A sealant is an opaque colored resin material that is applied to the chewing surfaces of the back teeth (premolars and molars), where decay occurs most often. This sealant acts as a barrier, protecting the decay-prone areas of the back teeth from plaque and acid.
WHO NEEDS DENTAL SEALANTS?
Kids are notoriously bad brushers and tend to ignore the problem areas in the back of the mouth that lead to cavities and decay, making them the prime target market for sealants. (However, if adults have certain problem areas that could be cured with sealants, this could be an option for them too.) The American Dental Association recommends that kids receive dental sealants as soon as their adult teeth erupt.
Those who are more susceptible to cavities and decay – whether that is because they are genetically prone to cavities, don’t have great oral hygiene habits, or lack access to dental care – should consider getting dental sealants as a preventative measure.
HOW DO DENTAL SEALANTS WORK?
Dental sealants fill in and smooth out the grooves and fissures in your teeth that tend to hide food particles and attract cavity-causing bacteria. According to the American Dental Association, sealants work by “’sealing out’ food and plaque… [because] toothbrush bristles cannot reach all the way into the depressions and grooves.”
HOW LONG DO DENTAL SEALANTS LAST?
Dental sealants can protect the teeth for up to 5 years, but need to be checked frequently by a dentist for cracks. If dental sealants are worn down, it’s possible for decay to get under the sealant.
ARE DENTAL SEALANTS EFFECTIVE?
Dental sealants have been shown to reduce the risk of cavities in the teeth that are covered. According to the American Dental Association, decades of research demonstrate that coating the biting surface of 6-year molars with a resin-based sealant can reduce cavities by up to nearly 80% immediately, and up to 60% for four years or more.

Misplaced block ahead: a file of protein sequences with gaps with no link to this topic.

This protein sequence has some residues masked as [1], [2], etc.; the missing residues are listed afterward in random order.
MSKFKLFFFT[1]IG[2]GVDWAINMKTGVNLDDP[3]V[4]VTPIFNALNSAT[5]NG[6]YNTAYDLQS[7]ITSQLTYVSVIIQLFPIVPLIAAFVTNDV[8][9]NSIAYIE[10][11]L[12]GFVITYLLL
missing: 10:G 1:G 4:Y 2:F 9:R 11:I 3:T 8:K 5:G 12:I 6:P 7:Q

Using Fluoride to Protect Your Teeth
You brush your teeth twice a day, floss regularly, and visit the dentist every six months, but did you know that rinsing with fluoride — a mineral that helps prevent cavities and tooth decay — also helps keep your teeth healthy and strong?
Fluoride is effective in preventing cavities and tooth decay by coating your teeth and preventing plaque from building up and hardening on the tooth’s surface.
Fluoride comes in two varieties, systemic and topical
- Systemic fluoride is ingested, usually through a public water supply. While teeth are forming under the gums, the fluoride strengthens tooth enamel, and makes it stronger and more resistant to cavities.
- Fluoride can also be applied topically to help prevent caries (cavities) on teeth present in the mouth. It is delivered through toothpaste, mouthwash, and professional fluoride applications.
A fluoride treatment in our office takes just a few minutes. After the treatment, you may be asked not to rinse, eat, or drink for at least 30 minutes in order to allow the teeth to absorb the fluoride.
Depending on your oral health or Dr. Dena’s recommendation, you may be required to have a fluoride treatment every 6 or 12 months.
How to choose the right fluoride treatment
When choosing your at-home fluoride product (such as toothpaste or mouthwash), always check for the American Dental Association’s (ADA) seal of acceptance. Products marked with the ADA seal of approval have been carefully examined by the ADA, and approved based on safety and effectiveness. Take care of your teeth and smile bright with dental fluoride treatments!